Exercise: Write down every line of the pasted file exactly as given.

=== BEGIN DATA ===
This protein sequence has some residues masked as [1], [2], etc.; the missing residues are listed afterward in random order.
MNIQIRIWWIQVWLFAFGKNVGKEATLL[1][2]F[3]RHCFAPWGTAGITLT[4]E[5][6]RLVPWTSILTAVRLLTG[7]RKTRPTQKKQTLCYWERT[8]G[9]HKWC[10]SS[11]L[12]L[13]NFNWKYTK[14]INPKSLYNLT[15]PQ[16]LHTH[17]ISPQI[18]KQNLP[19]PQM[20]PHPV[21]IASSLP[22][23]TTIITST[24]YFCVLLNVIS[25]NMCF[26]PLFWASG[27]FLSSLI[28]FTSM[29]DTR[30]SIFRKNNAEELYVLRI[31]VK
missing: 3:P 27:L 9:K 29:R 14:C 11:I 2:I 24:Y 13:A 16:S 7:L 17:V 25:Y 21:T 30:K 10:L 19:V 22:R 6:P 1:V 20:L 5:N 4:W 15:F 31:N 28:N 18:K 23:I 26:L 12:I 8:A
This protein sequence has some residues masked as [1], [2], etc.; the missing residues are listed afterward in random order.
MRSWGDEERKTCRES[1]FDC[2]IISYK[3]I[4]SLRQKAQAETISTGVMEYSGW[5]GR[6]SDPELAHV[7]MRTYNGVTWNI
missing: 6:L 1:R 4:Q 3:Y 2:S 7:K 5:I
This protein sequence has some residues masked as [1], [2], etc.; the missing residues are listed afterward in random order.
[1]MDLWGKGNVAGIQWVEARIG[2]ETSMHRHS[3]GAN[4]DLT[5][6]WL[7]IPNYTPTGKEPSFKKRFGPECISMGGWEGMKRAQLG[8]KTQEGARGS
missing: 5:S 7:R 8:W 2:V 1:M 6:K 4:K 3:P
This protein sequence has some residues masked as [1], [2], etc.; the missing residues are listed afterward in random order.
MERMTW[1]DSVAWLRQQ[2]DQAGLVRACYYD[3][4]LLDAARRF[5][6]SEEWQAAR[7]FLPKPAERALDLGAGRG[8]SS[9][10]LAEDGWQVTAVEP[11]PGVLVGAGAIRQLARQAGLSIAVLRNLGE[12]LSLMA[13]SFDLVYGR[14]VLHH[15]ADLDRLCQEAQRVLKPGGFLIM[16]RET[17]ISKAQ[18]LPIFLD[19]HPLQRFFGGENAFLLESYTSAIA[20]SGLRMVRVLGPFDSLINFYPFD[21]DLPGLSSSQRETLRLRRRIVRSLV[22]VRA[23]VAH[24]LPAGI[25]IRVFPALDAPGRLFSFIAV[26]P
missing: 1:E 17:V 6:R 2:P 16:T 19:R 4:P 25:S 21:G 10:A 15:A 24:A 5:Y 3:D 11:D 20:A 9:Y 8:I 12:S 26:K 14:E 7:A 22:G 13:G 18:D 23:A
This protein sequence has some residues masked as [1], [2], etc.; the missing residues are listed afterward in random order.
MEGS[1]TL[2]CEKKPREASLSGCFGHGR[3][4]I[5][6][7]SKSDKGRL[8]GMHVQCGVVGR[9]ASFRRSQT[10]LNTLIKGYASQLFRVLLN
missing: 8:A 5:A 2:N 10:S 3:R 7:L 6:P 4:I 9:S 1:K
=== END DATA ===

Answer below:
This protein sequence has some residues masked as [1], [2], etc.; the missing residues are listed afterward in random order.
MNIQIRIWWIQVWLFAFGKNVGKEATLL[1][2]F[3]RHCFAPWGTAGITLT[4]E[5][6]RLVPWTSILTAVRLLTG[7]RKTRPTQKKQTLCYWERT[8]G[9]HKWC[10]SS[11]L[12]L[13]NFNWKYTK[14]INPKSLYNLT[15]PQ[16]LHTH[17]ISPQI[18]KQNLP[19]PQM[20]PHPV[21]IASSLP[22][23]TTIITST[24]YFCVLLNVIS[25]NMCF[26]PLFWASG[27]FLSSLI[28]FTSM[29]DTR[30]SIFRKNNAEELYVLRI[31]VK
missing: 3:P 27:L 9:K 29:R 14:C 11:I 2:I 24:Y 13:A 16:S 7:L 17:V 25:Y 21:T 30:K 10:L 19:V 22:R 6:P 1:V 20:L 5:N 4:W 15:F 31:N 28:N 18:K 23:I 26:L 12:I 8:A
This protein sequence has some residues masked as [1], [2], etc.; the missing residues are listed afterward in random order.
MRSWGDEERKTCRES[1]FDC[2]IISYK[3]I[4]SLRQKAQAETISTGVMEYSGW[5]GR[6]SDPELAHV[7]MRTYNGVTWNI
missing: 6:L 1:R 4:Q 3:Y 2:S 7:K 5:I
This protein sequence has some residues masked as [1], [2], etc.; the missing residues are listed afterward in random order.
[1]MDLWGKGNVAGIQWVEARIG[2]ETSMHRHS[3]GAN[4]DLT[5][6]WL[7]IPNYTPTGKEPSFKKRFGPECISMGGWEGMKRAQLG[8]KTQEGARGS
missing: 5:S 7:R 8:W 2:V 1:M 6:K 4:K 3:P
This protein sequence has some residues masked as [1], [2], etc.; the missing residues are listed afterward in random order.
MERMTW[1]DSVAWLRQQ[2]DQAGLVRACYYD[3][4]LLDAARRF[5][6]SEEWQAAR[7]FLPKPAERALDLGAGRG[8]SS[9][10]LAEDGWQVTAVEP[11]PGVLVGAGAIRQLARQAGLSIAVLRNLGE[12]LSLMA[13]SFDLVYGR[14]VLHH[15]ADLDRLCQEAQRVLKPGGFLIM[16]RET[17]ISKAQ[18]LPIFLD[19]HPLQRFFGGENAFLLESYTSAIA[20]SGLRMVRVLGPFDSLINFYPFD[21]DLPGLSSSQRETLRLRRRIVRSLV[22]VRA[23]VAH[24]LPAGI[25]IRVFPALDAPGRLFSFIAV[26]P
missing: 1:E 17:V 6:R 2:P 16:T 19:R 4:P 25:S 21:G 10:A 15:A 24:A 5:Y 3:D 11:D 20:A 9:Y 8:I 12:S 26:K 14:E 7:A 22:G 13:G 18:D 23:A
This protein sequence has some residues masked as [1], [2], etc.; the missing residues are listed afterward in random order.
MEGS[1]TL[2]CEKKPREASLSGCFGHGR[3][4]I[5][6][7]SKSDKGRL[8]GMHVQCGVVGR[9]ASFRRSQT[10]LNTLIKGYASQLFRVLLN
missing: 8:A 5:A 2:N 10:S 3:R 7:L 6:P 4:I 9:S 1:K